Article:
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Since mid-October, I have challenged myself to bike to work a few days a week. As darkness descends earlier, and coldness clamps down, biking has sustained some moments of wonder.

One scenario plays out daily:

A portion of my bike home is along two city blocks lined by bars, restaurants, and a theater. Inevitably, I’ll be pedaling my twenty-three-year-old bike with squeaky wheels, headlight shining forward, and be within five feet of folks walking out of a venue towards their car. “Oh my gosh, I didn’t see you!” is the universal exclaim.

This always shocks me too. Despite the sound, lights, and proximity of my bike I do not register in their present awareness. Often, folks drift, dully, unconscious of their surroundings.

This is not an uncommon experience. We tend to live a lot of life unconscious as a species.

Living unconscious

Living unconscious affects our thinking, feeling, seeing, and being. We must digest life in the same way we digest our food for absorption and integration. When we eat mindlessly, we tend to choose or consume our food in a manner where it cannot be properly absorbed and integrated to our organs and tissues. When we live unconsciously, our thoughts, feelings, and experiences cannot be absorbed and integrated into our wisdom. Instead, they are left unprocessed, constipating our spirit.


Sustaining wonder

This season in the Northern Hemisphere offers the elixir of cold to provoke consciousness of life.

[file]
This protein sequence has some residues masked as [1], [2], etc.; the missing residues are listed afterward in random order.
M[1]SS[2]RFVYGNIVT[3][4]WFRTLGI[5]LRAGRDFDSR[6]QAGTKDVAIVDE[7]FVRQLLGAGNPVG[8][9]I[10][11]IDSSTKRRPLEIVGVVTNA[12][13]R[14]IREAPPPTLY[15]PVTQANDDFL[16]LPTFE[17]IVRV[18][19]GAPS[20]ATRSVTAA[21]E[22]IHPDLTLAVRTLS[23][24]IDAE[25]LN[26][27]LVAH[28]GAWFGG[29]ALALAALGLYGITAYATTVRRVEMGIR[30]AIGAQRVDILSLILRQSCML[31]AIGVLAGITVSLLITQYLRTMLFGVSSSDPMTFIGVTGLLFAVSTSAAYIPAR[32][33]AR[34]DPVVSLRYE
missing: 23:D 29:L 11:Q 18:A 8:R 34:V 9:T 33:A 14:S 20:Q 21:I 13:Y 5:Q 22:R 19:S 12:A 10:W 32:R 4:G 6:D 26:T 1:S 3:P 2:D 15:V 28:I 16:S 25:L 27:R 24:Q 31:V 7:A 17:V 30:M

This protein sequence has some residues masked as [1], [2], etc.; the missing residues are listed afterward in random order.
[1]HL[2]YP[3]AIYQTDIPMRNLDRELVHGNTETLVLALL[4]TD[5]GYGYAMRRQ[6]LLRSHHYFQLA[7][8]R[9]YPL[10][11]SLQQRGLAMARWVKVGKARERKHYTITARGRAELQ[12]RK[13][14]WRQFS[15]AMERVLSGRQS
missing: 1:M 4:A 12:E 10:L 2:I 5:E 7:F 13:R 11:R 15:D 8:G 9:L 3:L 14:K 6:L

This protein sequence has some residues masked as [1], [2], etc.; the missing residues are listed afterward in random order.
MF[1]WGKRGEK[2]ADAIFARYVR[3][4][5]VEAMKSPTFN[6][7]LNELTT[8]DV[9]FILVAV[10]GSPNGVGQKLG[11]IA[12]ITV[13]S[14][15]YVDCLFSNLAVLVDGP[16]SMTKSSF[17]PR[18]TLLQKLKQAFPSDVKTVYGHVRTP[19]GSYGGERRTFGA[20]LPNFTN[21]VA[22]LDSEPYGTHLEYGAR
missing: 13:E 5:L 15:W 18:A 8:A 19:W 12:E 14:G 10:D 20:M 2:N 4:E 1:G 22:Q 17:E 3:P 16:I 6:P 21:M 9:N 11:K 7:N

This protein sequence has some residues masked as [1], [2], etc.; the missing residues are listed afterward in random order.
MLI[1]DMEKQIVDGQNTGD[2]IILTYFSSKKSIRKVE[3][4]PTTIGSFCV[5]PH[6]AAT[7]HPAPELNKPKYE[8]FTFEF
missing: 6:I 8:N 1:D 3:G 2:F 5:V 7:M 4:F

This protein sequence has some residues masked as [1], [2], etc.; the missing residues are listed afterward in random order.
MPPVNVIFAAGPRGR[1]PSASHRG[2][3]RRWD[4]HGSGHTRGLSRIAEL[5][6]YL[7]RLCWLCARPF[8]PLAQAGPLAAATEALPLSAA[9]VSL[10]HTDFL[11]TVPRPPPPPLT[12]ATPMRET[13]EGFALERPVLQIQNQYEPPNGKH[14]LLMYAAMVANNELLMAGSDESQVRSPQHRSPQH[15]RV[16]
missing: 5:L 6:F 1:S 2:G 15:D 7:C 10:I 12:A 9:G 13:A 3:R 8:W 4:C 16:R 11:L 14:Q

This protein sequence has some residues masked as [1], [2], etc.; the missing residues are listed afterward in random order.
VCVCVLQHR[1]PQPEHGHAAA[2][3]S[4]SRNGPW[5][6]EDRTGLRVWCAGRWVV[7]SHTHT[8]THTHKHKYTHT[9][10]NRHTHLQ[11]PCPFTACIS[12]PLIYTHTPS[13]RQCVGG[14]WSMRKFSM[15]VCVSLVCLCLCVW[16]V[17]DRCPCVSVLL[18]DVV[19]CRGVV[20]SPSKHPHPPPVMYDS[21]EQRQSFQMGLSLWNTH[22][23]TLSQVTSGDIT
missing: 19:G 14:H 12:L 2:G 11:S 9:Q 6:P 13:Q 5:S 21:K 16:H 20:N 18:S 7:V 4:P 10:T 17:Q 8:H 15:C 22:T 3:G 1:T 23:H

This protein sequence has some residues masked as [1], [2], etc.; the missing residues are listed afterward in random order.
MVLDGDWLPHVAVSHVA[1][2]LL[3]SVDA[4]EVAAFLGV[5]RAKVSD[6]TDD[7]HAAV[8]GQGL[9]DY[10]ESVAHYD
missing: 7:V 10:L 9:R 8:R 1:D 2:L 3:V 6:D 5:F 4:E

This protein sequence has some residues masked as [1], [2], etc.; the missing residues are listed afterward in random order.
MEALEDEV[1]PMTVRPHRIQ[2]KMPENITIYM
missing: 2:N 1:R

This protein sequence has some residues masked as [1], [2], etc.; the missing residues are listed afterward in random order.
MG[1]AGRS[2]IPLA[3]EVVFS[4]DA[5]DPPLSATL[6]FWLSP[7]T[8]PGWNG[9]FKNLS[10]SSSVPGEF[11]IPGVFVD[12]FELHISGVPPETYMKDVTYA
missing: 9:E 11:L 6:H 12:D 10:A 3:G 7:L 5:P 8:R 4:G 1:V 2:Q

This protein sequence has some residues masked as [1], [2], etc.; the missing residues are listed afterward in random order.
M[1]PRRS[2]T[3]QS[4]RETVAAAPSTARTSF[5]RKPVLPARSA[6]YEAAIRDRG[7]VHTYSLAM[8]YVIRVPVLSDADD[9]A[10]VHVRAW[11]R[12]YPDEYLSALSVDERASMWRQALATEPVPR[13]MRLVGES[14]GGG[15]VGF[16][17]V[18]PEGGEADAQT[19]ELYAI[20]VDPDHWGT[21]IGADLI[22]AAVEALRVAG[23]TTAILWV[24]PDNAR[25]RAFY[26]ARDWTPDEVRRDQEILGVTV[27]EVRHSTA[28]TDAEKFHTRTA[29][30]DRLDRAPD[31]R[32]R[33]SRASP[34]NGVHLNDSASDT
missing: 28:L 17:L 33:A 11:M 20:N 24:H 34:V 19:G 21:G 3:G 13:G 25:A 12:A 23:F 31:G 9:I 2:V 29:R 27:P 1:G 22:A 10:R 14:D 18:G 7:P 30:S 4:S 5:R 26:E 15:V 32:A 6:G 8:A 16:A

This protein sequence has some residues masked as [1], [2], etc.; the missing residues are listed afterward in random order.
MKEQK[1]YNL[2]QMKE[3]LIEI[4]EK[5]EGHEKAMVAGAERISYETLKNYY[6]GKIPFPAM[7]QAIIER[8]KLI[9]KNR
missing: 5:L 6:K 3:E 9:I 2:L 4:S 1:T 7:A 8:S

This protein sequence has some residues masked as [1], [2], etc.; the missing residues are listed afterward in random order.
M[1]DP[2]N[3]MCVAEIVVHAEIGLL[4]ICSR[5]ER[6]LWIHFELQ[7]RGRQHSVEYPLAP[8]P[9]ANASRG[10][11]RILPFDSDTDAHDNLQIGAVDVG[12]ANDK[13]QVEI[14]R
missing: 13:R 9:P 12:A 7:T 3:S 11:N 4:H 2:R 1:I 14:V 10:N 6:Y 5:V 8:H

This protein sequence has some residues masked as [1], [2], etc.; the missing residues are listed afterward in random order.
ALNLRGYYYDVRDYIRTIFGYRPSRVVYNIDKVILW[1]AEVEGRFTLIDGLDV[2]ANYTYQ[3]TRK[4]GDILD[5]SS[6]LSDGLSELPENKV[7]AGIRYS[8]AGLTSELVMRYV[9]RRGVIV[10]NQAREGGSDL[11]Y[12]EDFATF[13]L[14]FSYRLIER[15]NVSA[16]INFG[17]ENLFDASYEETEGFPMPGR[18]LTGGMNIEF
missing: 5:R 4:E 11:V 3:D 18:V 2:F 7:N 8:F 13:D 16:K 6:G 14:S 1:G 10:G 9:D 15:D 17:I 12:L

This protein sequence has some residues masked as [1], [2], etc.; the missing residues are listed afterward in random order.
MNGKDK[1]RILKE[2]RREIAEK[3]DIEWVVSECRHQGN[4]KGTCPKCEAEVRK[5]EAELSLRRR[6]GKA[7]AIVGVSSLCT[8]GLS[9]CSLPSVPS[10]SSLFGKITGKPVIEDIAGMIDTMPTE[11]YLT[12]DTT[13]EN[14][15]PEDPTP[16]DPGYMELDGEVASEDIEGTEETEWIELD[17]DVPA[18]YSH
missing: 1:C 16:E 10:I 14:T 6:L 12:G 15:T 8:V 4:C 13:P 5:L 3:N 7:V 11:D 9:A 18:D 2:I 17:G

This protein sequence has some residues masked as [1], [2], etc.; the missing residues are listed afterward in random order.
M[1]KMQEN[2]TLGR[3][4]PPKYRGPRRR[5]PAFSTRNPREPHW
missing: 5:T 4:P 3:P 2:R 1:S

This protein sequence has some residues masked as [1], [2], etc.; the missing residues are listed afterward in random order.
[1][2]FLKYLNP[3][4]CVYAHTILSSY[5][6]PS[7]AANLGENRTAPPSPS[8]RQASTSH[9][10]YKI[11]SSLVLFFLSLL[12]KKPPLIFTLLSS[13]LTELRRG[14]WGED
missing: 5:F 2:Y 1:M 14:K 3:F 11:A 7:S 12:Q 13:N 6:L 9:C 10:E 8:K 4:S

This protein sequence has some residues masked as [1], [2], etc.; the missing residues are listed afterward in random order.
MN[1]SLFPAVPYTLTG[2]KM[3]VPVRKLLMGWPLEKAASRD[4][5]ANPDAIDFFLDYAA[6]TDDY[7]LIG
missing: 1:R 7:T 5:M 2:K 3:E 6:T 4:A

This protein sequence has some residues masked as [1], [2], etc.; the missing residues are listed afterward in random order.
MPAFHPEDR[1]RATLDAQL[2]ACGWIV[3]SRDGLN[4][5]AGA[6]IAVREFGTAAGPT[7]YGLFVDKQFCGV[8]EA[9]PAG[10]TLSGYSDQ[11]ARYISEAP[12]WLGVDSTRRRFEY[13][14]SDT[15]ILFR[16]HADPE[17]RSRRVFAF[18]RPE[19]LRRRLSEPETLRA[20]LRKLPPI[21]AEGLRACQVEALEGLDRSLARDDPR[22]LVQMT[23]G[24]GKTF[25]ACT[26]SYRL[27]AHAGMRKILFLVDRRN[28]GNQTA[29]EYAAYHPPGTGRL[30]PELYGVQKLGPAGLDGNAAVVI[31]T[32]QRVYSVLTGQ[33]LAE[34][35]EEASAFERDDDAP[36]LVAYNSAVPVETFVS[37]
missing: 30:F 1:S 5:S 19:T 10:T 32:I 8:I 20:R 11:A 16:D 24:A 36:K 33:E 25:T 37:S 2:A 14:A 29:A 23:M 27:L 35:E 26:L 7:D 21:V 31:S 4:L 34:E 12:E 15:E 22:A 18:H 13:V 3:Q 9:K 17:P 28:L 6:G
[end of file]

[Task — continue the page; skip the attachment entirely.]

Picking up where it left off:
My time biking has sustained some moments of wonder. While biking outside in the dark and cold, one must keep gaze outwards, upwards, and open to watch surroundings. Chilly air grips the chin and urges one to take in the environment instead of ruminating on clutter in the mind. I am amazed at variations in color that still exist. Also, it is a marvel how far you can see this season. Don’t get me wrong, I miss the lush, green foliage of other seasons. But line of sight becomes clearer in this dormant season. This invites us to have clearer inner vision as well. If we are following nature’s cue, we will use this time of dormancy to slow down and self-reflect. It can also be remarkable to consider how the body works to maintain warmth out in the cold. The body adapts by increasing blood flow and metabolic activity. Cold invites us to assimilate warmth to our core. We can complement that by allowing wonder and gratitude to reach our hearts. There is something about the cold that can make one feel awake and alive.


There is a poem by Alberto Rios, “December Morning in the Desert.” Rios beautifully describes vast galaxies, as well as birds and other flying things with a sense of wonder and aliveness. This is contrasted by the subject who is unconscious to it all. I encourage you to listen to this poem read and reviewed on this episode of Poetry Unbound. But here is a snippet:

“This universe—we humans oblivious,

Drinking coffee, not quite awake…

Shivering because, we think,
It’s a little cold out there.”

This poem illustrates our tendency to contract and withdraw. And in doing so, we remove ourselves from presence and wonder right before our eyes.


Instead of contracting into unconsciousness, use the cold of this season as a gift to watch with and sustain wonder.

The next time you are outside:

Let cold air wash over face.

Let cold air wash away tarnish on awareness.

Notice what you touch, see, smell, taste, hear.

Breathe them in with wonder.

Exhale gratitude to your heart.



“Our aliveness depends on our ability to sustain wonder.” – Mark Nepo

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